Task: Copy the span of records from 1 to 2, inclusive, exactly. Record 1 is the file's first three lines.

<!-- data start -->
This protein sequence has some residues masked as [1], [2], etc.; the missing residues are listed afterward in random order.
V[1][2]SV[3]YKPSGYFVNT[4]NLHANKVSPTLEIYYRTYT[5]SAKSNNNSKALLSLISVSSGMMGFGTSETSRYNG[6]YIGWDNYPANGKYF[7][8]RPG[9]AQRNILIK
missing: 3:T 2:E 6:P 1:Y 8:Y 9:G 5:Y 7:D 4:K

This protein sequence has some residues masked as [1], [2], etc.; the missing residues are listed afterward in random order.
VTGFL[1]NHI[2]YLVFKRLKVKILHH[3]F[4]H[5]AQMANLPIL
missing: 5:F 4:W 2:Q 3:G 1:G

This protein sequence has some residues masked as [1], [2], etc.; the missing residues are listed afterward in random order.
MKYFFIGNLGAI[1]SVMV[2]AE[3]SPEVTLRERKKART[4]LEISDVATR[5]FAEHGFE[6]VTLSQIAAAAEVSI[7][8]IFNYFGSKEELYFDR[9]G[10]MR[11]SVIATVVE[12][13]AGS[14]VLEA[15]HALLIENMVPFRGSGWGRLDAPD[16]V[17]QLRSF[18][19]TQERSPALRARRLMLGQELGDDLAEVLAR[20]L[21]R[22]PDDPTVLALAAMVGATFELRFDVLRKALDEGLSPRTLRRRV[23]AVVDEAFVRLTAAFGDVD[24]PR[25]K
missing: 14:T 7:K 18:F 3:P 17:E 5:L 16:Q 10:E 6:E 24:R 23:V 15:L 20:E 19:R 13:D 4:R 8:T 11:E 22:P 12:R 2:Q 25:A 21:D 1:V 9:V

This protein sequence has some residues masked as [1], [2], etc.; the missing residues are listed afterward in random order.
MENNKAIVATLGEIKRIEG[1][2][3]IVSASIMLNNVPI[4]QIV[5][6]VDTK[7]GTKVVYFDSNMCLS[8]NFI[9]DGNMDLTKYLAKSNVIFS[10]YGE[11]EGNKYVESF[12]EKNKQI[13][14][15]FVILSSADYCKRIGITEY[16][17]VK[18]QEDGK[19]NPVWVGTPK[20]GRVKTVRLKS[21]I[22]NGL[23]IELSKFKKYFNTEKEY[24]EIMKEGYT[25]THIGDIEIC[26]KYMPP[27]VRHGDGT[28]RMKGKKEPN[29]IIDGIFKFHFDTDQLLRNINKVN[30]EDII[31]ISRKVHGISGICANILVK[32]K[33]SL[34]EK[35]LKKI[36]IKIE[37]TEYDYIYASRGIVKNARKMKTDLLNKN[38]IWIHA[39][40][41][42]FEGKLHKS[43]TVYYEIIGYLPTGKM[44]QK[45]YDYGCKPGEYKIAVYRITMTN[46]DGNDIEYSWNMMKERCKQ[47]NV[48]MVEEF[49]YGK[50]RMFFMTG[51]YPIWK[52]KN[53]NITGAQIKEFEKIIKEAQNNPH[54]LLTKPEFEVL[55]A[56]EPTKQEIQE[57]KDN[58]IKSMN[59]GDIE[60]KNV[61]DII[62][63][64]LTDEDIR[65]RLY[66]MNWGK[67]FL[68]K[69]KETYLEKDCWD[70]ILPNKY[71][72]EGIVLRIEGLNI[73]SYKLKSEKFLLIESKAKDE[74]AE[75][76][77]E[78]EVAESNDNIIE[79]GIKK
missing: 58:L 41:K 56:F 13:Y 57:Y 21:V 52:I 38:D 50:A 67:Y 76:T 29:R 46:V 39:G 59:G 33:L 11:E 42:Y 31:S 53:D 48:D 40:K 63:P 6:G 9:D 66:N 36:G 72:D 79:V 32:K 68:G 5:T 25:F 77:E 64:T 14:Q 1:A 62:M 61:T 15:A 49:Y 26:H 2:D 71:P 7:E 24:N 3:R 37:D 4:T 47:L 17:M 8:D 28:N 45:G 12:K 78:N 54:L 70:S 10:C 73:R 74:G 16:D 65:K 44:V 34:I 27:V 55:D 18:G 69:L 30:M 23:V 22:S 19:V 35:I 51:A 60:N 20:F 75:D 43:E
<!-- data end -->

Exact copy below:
This protein sequence has some residues masked as [1], [2], etc.; the missing residues are listed afterward in random order.
V[1][2]SV[3]YKPSGYFVNT[4]NLHANKVSPTLEIYYRTYT[5]SAKSNNNSKALLSLISVSSGMMGFGTSETSRYNG[6]YIGWDNYPANGKYF[7][8]RPG[9]AQRNILIK
missing: 3:T 2:E 6:P 1:Y 8:Y 9:G 5:Y 7:D 4:K

This protein sequence has some residues masked as [1], [2], etc.; the missing residues are listed afterward in random order.
VTGFL[1]NHI[2]YLVFKRLKVKILHH[3]F[4]H[5]AQMANLPIL
missing: 5:F 4:W 2:Q 3:G 1:G